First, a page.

In response to increased attacks from anti-government forces, President Barack Obama last week ordered the deployment of 17,000 more troops to Afghanistan by the summer. The administration, meanwhile, is reviewing U.S. strategy, seeking a sustainable and effective way to combat the insurgency and to provide space for economic and political development.
Increasing the size and capacity of the Afghan National Army is crucial to future success. Gen. Abdul Rahim Wardak, Afghanistan’s Minister of Defense, will discuss his efforts to put an Afghan face on security operations and what the additional U.S. troops might mean for security and development in Afghanistan.
Born in Wardak province in 1944, Abdul Rahim Wardak studied at the Cadet University and Ali Naser Academy in Egypt. He later served as a lecturer at the Cadet University and as the assistant of protocol at the Ministry of Defense. During the war with the Soviet Union, he was the military assistant of Muhaz-e-Milli; the military assistant of the Tri-Lateral Unity; a member of Itehad-e-Mujahiddin; and commander of the Jihadi fronts of Muhaz-e-Milli. After the fall of communist regime he served as a member of the Security Committee of Kabul City; Chief of Army Staff; Director of the Military Officers Society; Director of the Education Commission; Director of Reform of the National Army; and Deputy Defense Minister. Abdul Rahim Wardak was appointed Afghanistan’s defense minister by President Hamid Karzai in December 2004.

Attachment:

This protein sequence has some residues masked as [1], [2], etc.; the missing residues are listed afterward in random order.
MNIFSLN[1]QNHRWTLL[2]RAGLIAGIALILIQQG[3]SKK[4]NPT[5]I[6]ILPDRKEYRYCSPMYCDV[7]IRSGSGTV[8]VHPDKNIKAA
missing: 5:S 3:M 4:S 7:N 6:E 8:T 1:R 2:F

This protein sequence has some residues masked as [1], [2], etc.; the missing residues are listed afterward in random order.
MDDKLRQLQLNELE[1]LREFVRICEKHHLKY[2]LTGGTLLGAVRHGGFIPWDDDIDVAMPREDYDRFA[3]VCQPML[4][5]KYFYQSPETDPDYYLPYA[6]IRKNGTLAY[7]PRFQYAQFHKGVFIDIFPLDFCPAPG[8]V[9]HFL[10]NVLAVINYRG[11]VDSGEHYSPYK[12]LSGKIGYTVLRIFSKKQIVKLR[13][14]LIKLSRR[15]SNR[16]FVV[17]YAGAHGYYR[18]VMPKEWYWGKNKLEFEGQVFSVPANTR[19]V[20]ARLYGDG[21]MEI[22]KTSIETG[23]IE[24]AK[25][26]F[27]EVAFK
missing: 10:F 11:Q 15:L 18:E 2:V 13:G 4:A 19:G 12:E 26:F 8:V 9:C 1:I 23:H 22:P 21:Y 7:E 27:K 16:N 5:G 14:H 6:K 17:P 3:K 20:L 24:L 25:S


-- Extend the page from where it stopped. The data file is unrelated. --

More from CNAS
CommentaryAfghanistan Pullout Isn’t as Popular as It Seems
Domestic demand for an American withdrawal may not be strong as it seems....
By Richard Fontaine
VideoLisa Curtis discusses the latest developments in Afghanistan on CNN
Lisa Curtis appeared on CNN to discuss the latest challenges facing the United States in Afghanistan....
By Lisa Curtis
TranscriptTranscript from The Hardest Place: The American Military Adrift in Afghanistan's Pech Valley
On March 11, 2021, the CNAS Technology and National Security Program hosted a virtual book discussion with author Wesley Morgan about his new book, The Hardest Place: The Amer...
By Paul Scharre & Wesley Morgan
PodcastAfghanistan: Hard choices for Biden
Adjunct Senior Fellow Christopher D. Kolenda discusses why the future of US troops in Afghanistan could be Joe Biden's first major foreign policy decision. Listen to the full...
By Christopher D. Kolenda